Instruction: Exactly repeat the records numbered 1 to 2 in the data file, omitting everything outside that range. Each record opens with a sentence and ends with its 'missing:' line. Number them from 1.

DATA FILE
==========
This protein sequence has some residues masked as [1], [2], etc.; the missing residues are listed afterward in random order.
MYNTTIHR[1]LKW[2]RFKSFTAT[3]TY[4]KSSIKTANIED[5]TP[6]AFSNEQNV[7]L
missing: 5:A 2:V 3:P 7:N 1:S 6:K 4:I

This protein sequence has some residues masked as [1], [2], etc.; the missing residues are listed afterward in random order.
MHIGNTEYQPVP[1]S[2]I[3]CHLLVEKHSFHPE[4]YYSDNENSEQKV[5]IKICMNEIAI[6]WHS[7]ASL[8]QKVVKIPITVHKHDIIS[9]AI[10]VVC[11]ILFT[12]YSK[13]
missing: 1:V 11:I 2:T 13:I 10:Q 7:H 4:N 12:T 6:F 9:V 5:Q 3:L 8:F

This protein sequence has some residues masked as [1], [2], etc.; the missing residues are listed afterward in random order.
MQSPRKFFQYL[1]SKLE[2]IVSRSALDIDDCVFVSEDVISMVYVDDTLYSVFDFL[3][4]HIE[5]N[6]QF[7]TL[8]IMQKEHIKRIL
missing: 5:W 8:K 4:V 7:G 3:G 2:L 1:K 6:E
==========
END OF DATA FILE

This protein sequence has some residues masked as [1], [2], etc.; the missing residues are listed afterward in random order.
MYNTTIHR[1]LKW[2]RFKSFTAT[3]TY[4]KSSIKTANIED[5]TP[6]AFSNEQNV[7]L
missing: 5:A 2:V 3:P 7:N 1:S 6:K 4:I

This protein sequence has some residues masked as [1], [2], etc.; the missing residues are listed afterward in random order.
MHIGNTEYQPVP[1]S[2]I[3]CHLLVEKHSFHPE[4]YYSDNENSEQKV[5]IKICMNEIAI[6]WHS[7]ASL[8]QKVVKIPITVHKHDIIS[9]AI[10]VVC[11]ILFT[12]YSK[13]
missing: 1:V 11:I 2:T 13:I 10:Q 7:H 4:N 12:T 6:F 9:V 5:Q 3:L 8:F